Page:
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Wage Gaps And Migrantion Costs: An Analysis From Simulation Data

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  • Melania Salazar-Ordóñez

    ()

  • Carlos García-Alonso
  • Gabriel Perez-Alcalá

Abstract

Borjas (1987, 1991 and 1994) developed the self-selection theory, applying Roy's model (1951) to migration studies. He establishes that the characteristics of migrants in terms of skills and abilities are driven by wage distribution differences between the host country and home. In this regard, when the country of origin has higher relative returns for skills and more disperse income distribution, a negative selection of migrants is generated, and vice versa. A great deal of literature has studied Self-selection model to analyse how wage distribution influences migrants' decisions, leading to consistent and inconsistent results. Given the conflicting results in the literature, this paper examines how migration costs and wage differences influence self-selection patterns –i.e. skills in terms of schooling levels. Taking into account that self-selection can not be studied systematically by means of standard data sources because of the lack of data, we propose an analytical model based on the individual investment decision theory (Human Capital theory), applying simulated data by Monte-Carlo method. The theory of individual investment decisions allows us to analyze self-selection patterns across differences in wages and economic conditions at home and in host countries and to introduce uncertainty using a stochastic framework. An empirical application for long-distant migrations –from Ecuador to Spain– is implemented. Our findings show that migrants are positively selected on observable skills between Spain and Ecuador, considering both constant direct migration costs and constant direct migration costs-plus-variable opportunity migration costs. Secondary data from official sources confirm this tendency.

Suggested Citation

  • Melania Salazar-Ordóñez & Carlos García-Alonso & Gabriel Perez-Alcalá, 2011. "Wage Gaps And Migrantion Costs: An Analysis From Simulation Data," ERSA conference papers ersa11p347, European Regional Science Association.
  • Handle: RePEc:wiw:wiwrsa:ersa11p347
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    References listed on IDEAS

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    1. George J. Borjas, 2000. "Foreign-Born Teaching Assistants and the Academic Performance of Undergraduates," American Economic Review, American Economic Association, vol. 90(2), pages 355-359, May.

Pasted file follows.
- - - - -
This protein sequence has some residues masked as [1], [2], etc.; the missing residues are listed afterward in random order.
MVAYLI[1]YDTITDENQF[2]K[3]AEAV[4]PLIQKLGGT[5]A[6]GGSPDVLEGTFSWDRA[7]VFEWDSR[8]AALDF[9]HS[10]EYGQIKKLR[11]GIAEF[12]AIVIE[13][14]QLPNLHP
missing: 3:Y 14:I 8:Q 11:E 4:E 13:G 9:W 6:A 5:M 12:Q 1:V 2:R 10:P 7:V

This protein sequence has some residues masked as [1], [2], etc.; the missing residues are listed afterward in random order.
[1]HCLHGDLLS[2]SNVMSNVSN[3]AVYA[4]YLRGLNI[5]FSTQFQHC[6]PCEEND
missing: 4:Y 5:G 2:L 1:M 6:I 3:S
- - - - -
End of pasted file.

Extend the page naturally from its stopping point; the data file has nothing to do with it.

2. Herbert Brücker & Parvati Trübswetter, 2007. "Do the best go west? An analysis of the self-selection of employed East-West migrants in Germany," Empirica, Springer;Austrian Institute for Economic Research;Austrian Economic Association, vol. 34(4), pages 371-395, September.
    3. Rapoport, Hillel & Docquier, Frederic, 2006. "The Economics of Migrants' Remittances," Handbook on the Economics of Giving, Reciprocity and Altruism, Elsevier.
    4. Akee, Randall K. Q., 2007. "Who Leaves and Who Returns? Deciphering Immigrant Self-Selection from a Developing Country," IZA Discussion Papers 3268, Institute for the Study of Labor (IZA).
    5. George J. Borjas, 1994. "The Economics of Immigration," Journal of Economic Literature, American Economic Association, vol. 32(4), pages 1667-1717, December.
    6. Stark, Oded & Levhari, David, 1982. "On Migration and Risk in LDCs," Economic Development and Cultural Change, University of Chicago Press, vol. 31(1), pages 191-196, October.
    7. Daniel Chiquiar & Gordon H. Hanson, 2005. "International Migration, Self-Selection, and the Distribution of Wages: Evidence from Mexico and the United States," Journal of Political Economy, University of Chicago Press, vol. 113(2), pages 239-281, April.
    8. Edward Funkhouser, 2009. "The Choice of Migration Destination: A Longitudinal Approach using Pre-Migration Outcomes," Review of Development Economics, Wiley Blackwell, vol. 13(4), pages 626-640, November.
    9. Harris, John R & Todaro, Michael P, 1970. "Migration, Unemployment & Development: A Two-Sector Analysis," American Economic Review, American Economic Association, vol. 60(1), pages 126-142, March.
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